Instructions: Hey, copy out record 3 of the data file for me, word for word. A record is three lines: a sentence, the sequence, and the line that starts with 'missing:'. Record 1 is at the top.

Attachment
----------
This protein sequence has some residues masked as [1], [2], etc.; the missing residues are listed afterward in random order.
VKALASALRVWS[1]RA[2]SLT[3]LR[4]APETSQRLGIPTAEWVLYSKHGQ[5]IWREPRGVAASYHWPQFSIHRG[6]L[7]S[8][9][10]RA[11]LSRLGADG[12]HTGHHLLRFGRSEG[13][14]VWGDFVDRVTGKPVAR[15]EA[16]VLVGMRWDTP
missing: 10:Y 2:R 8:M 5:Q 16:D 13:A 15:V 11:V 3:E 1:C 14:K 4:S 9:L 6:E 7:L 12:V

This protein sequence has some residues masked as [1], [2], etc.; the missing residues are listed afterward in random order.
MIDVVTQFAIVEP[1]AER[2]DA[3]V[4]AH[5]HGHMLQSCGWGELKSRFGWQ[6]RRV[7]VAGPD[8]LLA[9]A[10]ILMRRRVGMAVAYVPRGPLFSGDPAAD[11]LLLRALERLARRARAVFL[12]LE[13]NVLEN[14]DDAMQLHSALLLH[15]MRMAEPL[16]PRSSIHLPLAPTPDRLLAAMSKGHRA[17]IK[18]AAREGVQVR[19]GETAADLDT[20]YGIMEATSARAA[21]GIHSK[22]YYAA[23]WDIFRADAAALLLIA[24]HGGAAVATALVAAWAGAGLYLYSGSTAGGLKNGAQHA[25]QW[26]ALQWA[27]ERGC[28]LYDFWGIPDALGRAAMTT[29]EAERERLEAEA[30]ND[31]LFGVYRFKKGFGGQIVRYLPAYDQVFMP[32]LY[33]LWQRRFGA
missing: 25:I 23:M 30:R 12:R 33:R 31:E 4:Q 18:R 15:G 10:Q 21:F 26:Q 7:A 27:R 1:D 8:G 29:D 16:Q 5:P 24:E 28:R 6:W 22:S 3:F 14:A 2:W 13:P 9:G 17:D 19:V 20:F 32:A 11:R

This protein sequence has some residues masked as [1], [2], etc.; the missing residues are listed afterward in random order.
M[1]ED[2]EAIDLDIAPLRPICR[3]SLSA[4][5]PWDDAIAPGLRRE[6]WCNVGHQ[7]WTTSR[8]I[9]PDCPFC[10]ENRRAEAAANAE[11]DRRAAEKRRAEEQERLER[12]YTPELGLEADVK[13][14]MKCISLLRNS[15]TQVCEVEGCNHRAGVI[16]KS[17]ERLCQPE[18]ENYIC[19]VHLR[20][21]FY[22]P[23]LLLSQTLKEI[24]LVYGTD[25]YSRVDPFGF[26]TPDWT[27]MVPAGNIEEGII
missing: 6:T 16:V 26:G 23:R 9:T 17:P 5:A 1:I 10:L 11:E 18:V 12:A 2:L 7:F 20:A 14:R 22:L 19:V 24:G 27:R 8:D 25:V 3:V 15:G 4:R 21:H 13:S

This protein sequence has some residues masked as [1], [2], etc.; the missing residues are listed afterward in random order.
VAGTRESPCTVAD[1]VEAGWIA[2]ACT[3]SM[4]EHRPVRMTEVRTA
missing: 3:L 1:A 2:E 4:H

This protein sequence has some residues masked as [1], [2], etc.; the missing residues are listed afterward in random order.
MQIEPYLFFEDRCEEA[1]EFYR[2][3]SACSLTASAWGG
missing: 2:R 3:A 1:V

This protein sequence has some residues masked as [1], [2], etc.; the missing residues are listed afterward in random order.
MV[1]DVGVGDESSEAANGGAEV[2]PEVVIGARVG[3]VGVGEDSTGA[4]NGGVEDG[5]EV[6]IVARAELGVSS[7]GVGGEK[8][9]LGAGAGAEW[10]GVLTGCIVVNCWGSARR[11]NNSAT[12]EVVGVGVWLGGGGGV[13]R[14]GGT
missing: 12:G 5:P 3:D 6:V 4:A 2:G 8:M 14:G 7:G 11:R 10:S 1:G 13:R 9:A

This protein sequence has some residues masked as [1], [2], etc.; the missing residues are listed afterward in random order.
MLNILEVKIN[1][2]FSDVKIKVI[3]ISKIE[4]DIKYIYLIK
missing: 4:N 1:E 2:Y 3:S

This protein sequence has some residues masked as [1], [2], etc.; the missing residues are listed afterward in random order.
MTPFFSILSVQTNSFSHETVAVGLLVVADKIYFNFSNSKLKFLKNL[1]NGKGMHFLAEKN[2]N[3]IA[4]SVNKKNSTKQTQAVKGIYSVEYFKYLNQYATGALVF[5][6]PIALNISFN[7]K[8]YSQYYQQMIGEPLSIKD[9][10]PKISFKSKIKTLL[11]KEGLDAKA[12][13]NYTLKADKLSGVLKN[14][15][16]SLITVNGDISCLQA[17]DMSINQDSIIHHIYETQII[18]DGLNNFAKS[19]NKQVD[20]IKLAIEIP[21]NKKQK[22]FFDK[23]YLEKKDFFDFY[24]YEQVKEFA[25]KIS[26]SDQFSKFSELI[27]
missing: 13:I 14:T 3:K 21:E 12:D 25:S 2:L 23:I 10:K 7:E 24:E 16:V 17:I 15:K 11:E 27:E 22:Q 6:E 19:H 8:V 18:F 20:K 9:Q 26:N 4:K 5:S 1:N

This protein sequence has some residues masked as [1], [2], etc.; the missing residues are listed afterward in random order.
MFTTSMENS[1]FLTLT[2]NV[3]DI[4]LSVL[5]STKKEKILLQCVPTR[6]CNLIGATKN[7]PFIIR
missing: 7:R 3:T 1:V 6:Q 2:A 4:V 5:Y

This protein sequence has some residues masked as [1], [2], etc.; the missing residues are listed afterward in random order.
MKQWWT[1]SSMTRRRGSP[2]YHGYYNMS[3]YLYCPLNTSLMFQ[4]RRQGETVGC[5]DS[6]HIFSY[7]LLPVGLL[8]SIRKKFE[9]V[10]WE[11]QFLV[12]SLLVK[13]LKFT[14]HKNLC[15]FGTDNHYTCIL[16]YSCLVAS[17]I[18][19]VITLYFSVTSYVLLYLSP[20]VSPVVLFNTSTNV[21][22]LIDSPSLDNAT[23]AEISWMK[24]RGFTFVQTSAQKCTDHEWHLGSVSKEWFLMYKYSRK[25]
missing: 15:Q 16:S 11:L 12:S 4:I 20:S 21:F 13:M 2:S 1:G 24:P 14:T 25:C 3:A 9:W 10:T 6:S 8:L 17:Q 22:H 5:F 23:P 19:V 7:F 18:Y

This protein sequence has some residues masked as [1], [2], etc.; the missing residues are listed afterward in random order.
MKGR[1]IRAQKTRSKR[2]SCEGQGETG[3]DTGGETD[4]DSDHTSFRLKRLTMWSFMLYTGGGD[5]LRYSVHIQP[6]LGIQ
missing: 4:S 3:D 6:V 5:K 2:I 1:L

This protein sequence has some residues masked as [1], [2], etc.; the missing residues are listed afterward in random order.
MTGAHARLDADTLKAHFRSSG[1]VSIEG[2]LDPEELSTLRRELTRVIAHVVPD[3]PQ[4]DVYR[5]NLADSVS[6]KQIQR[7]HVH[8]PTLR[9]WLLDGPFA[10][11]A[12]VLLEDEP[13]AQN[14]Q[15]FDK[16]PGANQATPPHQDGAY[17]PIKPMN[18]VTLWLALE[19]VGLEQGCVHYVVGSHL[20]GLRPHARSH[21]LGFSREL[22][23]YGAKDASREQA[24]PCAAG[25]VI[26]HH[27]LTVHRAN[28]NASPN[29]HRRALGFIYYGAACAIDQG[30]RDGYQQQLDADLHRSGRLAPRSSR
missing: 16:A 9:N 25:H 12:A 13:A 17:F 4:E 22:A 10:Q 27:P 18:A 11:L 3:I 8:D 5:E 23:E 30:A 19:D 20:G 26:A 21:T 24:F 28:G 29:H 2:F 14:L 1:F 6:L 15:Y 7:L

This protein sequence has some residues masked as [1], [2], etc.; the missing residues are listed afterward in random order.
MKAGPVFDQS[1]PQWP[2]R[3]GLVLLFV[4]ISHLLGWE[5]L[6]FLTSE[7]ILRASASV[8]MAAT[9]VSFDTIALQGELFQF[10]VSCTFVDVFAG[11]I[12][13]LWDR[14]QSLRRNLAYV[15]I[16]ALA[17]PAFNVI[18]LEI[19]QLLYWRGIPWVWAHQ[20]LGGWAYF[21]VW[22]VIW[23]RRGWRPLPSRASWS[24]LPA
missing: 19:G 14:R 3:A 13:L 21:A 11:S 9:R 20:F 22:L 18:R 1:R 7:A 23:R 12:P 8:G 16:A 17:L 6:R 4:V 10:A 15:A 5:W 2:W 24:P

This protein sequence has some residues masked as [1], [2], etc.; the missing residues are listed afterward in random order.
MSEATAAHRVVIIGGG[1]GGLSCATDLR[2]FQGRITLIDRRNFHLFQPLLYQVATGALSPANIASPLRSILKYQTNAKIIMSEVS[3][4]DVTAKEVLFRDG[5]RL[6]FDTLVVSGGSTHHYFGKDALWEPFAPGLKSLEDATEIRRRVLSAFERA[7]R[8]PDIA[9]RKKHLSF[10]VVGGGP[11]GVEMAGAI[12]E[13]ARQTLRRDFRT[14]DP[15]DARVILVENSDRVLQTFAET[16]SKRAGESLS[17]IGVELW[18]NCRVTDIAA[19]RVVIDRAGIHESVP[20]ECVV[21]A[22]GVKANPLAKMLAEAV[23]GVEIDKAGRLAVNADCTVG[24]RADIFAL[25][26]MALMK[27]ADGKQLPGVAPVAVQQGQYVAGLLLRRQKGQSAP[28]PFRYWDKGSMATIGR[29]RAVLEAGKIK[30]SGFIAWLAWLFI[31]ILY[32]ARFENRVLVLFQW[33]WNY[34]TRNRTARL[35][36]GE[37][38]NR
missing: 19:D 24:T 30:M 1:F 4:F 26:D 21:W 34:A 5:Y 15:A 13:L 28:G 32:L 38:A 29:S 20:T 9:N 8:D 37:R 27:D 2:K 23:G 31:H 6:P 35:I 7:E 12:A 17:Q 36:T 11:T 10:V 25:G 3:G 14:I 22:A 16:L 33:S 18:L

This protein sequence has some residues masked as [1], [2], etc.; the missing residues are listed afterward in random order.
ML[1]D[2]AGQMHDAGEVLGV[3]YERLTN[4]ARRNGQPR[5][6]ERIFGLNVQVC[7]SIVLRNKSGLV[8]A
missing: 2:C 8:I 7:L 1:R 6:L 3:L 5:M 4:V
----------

This protein sequence has some residues masked as [1], [2], etc.; the missing residues are listed afterward in random order.
M[1]ED[2]EAIDLDIAPLRPICR[3]SLSA[4][5]PWDDAIAPGLRRE[6]WCNVGHQ[7]WTTSR[8]I[9]PDCPFC[10]ENRRAEAAANAE[11]DRRAAEKRRAEEQERLER[12]YTPELGLEADVK[13][14]MKCISLLRNS[15]TQVCEVEGCNHRAGVI[16]KS[17]ERLCQPE[18]ENYIC[19]VHLR[20][21]FY[22]P[23]LLLSQTLKEI[24]LVYGTD[25]YSRVDPFGF[26]TPDWT[27]MVPAGNIEEGII
missing: 6:T 16:V 26:G 23:R 9:T 17:P 5:A 1:I 10:L 11:E 18:V 12:A 2:L 7:F 20:A 14:R 22:L 19:V 24:G 27:R 8:D 25:V 3:V 15:G 4:R 21:H 13:S